Nigeria – Telling stories is one thing, sharing them another
In terms of revolutionary movements and active resistances against inequitable governments, laws or actions, the Social Media is indeed a tool to inform people. Information that could be easily manipulated or even censored in the newspaper and TV news channels, find its plain way through the Social Media. The blossom of the Social Media era has reached its height. Once stamped as a menace or even worse a mental enfeeblement to society, Social Media is now considered to be a reasonable chance to spread out important – maybe world changing information as fast and effective as possible. It was nearly impossible sharing underground information with so many people from different parts of the world, before the discovery of the valuable source.
The so called “Arab Spring” set the beginning of reporting on what is actually happening by the use of the Social Media. People start to have the courage to raise their voices against the government.
A short look at Nigeria: With a 117 per cent rise in fuel costs, the Nigerian government went to far. Nigerians made their way up to the streets to protest. Of course there is a lot more behind the rise of fuel costs, which seems to be the general media headline. It is implicated with complex political actions. But concentrating on the the way Nigerians try to tell, more essentially share their story, a network have been build up called ChopCassava (“chop” is Pidgin English and means to eat with immoral or criminal greed – a provocative allusion to the government). Connected with facebook, for instance, they have reached a lot of Nigerians, including the diaspora. The protests in Nigeria are documented in a video blog at www.chopcassava.com including interviews with citizens and direct views of the marches. Police violence against the people are been revealed. This documentation wants to tell a story and wants to expose violent actions ordered from the government against its own people. ChopCassava is sharing a story, that must be seen and discussed, because telling a story is one thing, but sharing it is another. The more stories you share, the more society gets access to knowledge about injustice from the government. And knowledge is power – power to rebel against an unfair and violent system. And as Francis Bacon once said:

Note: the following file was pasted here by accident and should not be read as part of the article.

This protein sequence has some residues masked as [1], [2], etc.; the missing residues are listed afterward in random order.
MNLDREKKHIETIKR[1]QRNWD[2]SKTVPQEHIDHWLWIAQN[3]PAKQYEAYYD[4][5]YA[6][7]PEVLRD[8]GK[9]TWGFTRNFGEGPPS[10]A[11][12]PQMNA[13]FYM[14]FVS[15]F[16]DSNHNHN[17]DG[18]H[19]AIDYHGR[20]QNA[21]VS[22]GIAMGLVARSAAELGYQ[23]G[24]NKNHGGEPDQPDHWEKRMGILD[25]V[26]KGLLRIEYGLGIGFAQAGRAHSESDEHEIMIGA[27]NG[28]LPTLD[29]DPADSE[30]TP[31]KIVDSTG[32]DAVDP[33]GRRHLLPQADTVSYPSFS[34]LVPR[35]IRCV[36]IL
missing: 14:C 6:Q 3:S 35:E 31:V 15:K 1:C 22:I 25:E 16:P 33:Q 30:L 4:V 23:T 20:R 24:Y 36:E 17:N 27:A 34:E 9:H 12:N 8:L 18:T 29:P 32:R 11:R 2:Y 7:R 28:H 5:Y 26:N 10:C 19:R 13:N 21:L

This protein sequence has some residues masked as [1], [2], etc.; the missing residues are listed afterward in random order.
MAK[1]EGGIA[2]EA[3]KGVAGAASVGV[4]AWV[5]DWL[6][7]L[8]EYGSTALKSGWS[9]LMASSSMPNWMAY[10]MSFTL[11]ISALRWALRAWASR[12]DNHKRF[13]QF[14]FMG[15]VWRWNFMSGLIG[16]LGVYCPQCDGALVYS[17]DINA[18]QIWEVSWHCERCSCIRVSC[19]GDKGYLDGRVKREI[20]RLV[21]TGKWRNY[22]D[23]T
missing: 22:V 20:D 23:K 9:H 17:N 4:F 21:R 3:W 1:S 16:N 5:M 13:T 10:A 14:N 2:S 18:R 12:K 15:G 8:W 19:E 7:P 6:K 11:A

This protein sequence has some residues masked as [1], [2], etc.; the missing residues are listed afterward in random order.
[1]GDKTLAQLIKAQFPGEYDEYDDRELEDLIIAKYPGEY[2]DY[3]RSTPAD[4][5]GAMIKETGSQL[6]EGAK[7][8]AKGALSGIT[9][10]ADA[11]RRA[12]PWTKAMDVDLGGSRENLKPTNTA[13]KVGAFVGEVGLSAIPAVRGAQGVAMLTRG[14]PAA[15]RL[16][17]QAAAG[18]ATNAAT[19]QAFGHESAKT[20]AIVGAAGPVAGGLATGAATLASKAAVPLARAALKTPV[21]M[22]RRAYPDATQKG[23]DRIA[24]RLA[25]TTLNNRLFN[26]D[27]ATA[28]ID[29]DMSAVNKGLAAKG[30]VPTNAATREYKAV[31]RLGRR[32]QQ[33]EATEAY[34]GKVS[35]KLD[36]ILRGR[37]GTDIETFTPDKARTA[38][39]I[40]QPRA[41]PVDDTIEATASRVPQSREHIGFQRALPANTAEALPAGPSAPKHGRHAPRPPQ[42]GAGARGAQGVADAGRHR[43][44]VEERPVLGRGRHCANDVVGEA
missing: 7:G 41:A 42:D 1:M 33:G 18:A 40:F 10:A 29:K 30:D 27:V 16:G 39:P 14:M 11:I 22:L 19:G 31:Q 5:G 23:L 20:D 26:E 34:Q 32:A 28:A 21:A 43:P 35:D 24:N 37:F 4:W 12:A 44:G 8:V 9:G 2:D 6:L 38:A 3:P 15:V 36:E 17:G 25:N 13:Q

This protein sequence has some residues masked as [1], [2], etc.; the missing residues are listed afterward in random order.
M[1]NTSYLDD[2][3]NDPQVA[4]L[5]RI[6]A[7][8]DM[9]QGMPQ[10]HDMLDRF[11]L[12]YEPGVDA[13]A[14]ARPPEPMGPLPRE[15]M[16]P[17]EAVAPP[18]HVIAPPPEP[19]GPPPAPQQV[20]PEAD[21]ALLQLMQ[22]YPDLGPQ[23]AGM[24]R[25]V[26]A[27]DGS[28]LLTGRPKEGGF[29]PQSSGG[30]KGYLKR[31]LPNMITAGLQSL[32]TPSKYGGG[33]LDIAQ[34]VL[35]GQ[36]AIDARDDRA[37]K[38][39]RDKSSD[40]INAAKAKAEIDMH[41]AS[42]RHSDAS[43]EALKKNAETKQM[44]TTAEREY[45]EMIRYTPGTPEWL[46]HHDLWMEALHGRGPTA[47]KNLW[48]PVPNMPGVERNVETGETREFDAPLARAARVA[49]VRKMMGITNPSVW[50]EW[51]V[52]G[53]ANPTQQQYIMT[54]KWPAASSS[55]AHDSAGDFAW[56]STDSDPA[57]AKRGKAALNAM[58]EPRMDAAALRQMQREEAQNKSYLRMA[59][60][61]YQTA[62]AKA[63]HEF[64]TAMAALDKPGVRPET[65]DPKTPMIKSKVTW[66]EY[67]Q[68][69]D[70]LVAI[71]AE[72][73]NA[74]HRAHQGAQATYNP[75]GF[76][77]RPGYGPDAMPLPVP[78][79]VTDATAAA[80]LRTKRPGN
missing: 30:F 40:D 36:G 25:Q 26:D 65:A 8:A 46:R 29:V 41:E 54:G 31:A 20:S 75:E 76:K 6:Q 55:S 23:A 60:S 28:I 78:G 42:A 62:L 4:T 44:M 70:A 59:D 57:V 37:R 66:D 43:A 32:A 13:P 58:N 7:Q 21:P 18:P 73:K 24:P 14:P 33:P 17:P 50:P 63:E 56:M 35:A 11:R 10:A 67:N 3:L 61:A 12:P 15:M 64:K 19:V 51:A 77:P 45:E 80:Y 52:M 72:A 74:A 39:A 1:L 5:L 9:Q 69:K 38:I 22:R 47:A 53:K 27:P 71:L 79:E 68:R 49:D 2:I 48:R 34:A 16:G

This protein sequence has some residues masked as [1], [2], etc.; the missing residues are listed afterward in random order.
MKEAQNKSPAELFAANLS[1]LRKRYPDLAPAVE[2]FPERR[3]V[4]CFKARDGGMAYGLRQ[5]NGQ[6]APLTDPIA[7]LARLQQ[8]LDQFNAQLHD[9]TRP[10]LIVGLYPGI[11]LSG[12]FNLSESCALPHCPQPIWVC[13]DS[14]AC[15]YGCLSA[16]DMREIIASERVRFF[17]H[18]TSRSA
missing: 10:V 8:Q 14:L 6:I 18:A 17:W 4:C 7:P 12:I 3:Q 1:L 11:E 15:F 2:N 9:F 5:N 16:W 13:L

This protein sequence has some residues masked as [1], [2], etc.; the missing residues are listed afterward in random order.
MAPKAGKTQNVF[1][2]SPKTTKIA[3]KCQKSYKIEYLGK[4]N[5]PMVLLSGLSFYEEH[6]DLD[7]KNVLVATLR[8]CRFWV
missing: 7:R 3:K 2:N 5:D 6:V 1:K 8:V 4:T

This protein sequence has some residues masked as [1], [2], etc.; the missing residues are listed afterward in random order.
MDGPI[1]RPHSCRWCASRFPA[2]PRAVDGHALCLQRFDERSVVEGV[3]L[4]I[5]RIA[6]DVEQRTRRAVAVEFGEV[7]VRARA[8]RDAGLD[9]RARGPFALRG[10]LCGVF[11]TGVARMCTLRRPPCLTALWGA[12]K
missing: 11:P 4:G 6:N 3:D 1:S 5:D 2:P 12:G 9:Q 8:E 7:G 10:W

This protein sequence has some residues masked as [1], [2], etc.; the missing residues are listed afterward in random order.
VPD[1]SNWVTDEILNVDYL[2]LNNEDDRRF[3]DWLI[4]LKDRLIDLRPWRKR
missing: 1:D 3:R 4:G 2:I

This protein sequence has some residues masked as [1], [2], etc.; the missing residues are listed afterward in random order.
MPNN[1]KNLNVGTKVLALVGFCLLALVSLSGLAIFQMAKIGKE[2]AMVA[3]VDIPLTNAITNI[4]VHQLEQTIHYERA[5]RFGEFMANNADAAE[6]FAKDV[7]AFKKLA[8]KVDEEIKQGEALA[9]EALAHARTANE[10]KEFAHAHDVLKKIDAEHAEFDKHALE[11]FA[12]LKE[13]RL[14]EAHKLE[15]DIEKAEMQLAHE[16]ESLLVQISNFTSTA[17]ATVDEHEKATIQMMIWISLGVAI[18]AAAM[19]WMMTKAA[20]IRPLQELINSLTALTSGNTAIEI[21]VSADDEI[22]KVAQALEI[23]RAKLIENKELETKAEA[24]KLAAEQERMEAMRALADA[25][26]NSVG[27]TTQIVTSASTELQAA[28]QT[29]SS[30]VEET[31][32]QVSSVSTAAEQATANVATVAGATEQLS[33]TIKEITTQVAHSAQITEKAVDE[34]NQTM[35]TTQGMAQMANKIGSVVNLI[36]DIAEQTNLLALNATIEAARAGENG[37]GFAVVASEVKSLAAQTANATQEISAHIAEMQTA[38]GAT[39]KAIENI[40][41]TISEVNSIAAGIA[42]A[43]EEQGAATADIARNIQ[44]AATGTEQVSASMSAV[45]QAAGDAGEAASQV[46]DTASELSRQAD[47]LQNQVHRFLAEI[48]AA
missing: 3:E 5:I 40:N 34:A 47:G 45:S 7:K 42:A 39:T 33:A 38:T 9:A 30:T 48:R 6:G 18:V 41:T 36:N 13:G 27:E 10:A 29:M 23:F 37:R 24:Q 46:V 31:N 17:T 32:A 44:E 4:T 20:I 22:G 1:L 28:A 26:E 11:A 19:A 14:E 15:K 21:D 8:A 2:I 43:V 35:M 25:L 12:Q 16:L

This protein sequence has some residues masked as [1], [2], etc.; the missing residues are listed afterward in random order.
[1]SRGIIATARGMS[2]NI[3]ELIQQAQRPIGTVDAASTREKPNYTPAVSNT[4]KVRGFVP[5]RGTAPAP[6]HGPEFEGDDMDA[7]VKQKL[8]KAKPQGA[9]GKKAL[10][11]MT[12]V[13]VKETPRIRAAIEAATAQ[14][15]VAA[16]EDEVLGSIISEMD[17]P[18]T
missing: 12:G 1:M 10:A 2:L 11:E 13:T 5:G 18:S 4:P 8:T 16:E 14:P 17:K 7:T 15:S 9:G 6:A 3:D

For knowledge, too, itself is power.